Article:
“Different dynasties were established by people from different regions. The process by which they integrated can be determined by examining their daily lives, which we can research through their tombs,” Liu said.

“The tombs are precious treasures, but they are also more than that. As a nation, we don’t lack gold, but we do lack a common spirit. The 1,000-plus tombs reflect how Chinese culture developed during different periods, which can sometimes help us to understand and solve modern problems.”

About 80 percent of the tombs date from the Han Dynasty, with 163 from the Western Han (206 BC-AD 24) and 696 from the Eastern Han (AD 25-220).

The archaeologists also discovered 62 tombs in Tongzhou’s Hugezhuang village that ranged from the late Warring States Period to the Western Han Dynasty. All of them contained burial urns.

Guo Jingning, deputy head of the Beijing Cultural Relics Research Institute, said it is extremely rare to discover such a large number of relics in one place.

“In addition to the number of urn-burial tombs, they are also of different types. We discovered six or seven different decorative patterns on them, which is very unusual,” he said.

The urns were mainly used for the burial of children, but also sporadically for adults, and were favored because they prevented wild animals from desecrating the bodies. In addition, some researchers believe the shape of the urns is reminiscent of a womb, which was regarded as accelerating the rebirth of the dead.

The archaeological team also discovered 26 counting rods — tools made from bone that were used to perform calculations — in Tongzhou’s Houbeiying village. Counting rods have also been discovered in other parts of China and are considered to have been important tools during the Western Han Dynasty.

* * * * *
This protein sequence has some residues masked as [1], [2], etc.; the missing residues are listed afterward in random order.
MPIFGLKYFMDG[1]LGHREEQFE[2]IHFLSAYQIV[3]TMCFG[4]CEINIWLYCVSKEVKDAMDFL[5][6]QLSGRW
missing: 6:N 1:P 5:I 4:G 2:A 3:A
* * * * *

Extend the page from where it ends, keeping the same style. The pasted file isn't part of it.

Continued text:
Feng Lisheng, a professor who specializes in ancient texts at Tsinghua University in Beijing, said it was the first time that such a large number of counting rods had been discovered in Beijing, and noted that most of them were intact and well-preserved.

“The city was for people to live in while they were alive and the tombs were used for burying people when they died. Those factors form a full picture of society that will allow us to research the use of space and structures and the human habits prevalent at the time,” said Liu, director of the Institute of Archeology.

The archaeologists also unearthed the complete remains of the ancient city of Lucheng, founded during the Han Dynasty. The discovery included a road dating back to the Ming and Qing dynasties, and the remains of a moat from the Liao and Jin dynasties that was 30 to 50 meters wide.

The north wall of the ancient city was 606 meters long, while the south wall was about 575 meters. The east wall was 589 meters and the west wall was 555 meters, according to Liu. Together they formed a rough rectangle covering an area of 350,000 sq m.

Liu said the discovery of Lucheng indicates that Beijing was North China’s political, military and transportation center two millennia ago: “However, the history of Tongzhou is even longer than the capital’s. These findings have greatly enriched our research materials about the 2,000-year history of Beijing.”

By putting archaeology ahead of infrastructure construction, Beijing has set an example to other parts of the country, a move in accordance with the Law on the Protection of Cultural Relics, according to Liu.

Despite that, the project has not been without its difficulties. “It’s hard to keep archaeological excavations on schedule to match the construction work that will follow, because you don’t know what you will find. It largely depends on the specific circumstances underground,” he said.

“On this point, the municipal government was very tolerant about the working period for the project. It didn’t draw up a strict timetable for the team, even though it is required to complete the infrastructure construction of the new buildings in Tongzhou by the end of October.”

During the work, the team even used equipment to detect old plant seeds, which is rare in such a large project, Liu added.

“I was interested by how the team coordinated its work in a very scientific and smooth way,” he said.

From 2000 to 2015, Beijing invested 140 million yuan ($20 million) in the restoration and protection of cultural relics, the authorities said.

At present, 236 unmovable cultural relics in Tongzhou are under State-level protection, and there are plans to build cultural parks, museums and exhibition halls based on them.